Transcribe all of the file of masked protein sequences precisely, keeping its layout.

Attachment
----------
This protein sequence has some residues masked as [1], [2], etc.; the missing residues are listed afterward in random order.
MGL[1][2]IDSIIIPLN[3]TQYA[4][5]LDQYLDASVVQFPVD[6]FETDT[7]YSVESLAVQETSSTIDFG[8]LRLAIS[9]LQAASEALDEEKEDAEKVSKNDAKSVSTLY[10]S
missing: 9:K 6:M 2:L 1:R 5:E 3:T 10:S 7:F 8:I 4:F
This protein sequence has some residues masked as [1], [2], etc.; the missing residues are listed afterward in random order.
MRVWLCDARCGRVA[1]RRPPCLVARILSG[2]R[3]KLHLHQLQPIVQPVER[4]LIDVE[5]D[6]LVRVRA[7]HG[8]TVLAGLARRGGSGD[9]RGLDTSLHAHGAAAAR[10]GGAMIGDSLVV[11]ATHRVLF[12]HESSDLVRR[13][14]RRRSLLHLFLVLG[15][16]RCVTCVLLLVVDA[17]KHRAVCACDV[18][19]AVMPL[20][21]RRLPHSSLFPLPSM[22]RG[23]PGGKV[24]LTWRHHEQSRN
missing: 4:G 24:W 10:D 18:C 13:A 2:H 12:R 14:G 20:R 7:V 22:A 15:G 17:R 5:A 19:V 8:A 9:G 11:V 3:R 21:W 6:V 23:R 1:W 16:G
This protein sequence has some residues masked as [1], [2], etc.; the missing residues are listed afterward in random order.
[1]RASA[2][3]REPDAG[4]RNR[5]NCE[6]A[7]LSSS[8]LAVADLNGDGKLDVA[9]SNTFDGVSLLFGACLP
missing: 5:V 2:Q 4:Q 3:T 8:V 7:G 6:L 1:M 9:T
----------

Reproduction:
This protein sequence has some residues masked as [1], [2], etc.; the missing residues are listed afterward in random order.
MGL[1][2]IDSIIIPLN[3]TQYA[4][5]LDQYLDASVVQFPVD[6]FETDT[7]YSVESLAVQETSSTIDFG[8]LRLAIS[9]LQAASEALDEEKEDAEKVSKNDAKSVSTLY[10]S
missing: 9:K 6:M 2:L 1:R 5:E 3:T 10:S 7:F 8:I 4:F
This protein sequence has some residues masked as [1], [2], etc.; the missing residues are listed afterward in random order.
MRVWLCDARCGRVA[1]RRPPCLVARILSG[2]R[3]KLHLHQLQPIVQPVER[4]LIDVE[5]D[6]LVRVRA[7]HG[8]TVLAGLARRGGSGD[9]RGLDTSLHAHGAAAAR[10]GGAMIGDSLVV[11]ATHRVLF[12]HESSDLVRR[13][14]RRRSLLHLFLVLG[15][16]RCVTCVLLLVVDA[17]KHRAVCACDV[18][19]AVMPL[20][21]RRLPHSSLFPLPSM[22]RG[23]PGGKV[24]LTWRHHEQSRN
missing: 4:G 24:W 10:D 18:C 13:A 2:H 12:R 14:G 20:R 7:V 22:A 15:G 17:R 5:A 19:V 8:A 9:G 11:V 3:R 21:W 6:V 23:R 1:W 16:G
This protein sequence has some residues masked as [1], [2], etc.; the missing residues are listed afterward in random order.
[1]RASA[2][3]REPDAG[4]RNR[5]NCE[6]A[7]LSSS[8]LAVADLNGDGKLDVA[9]SNTFDGVSLLFGACLP
missing: 5:V 2:Q 4:Q 3:T 8:V 7:G 6:L 1:M 9:T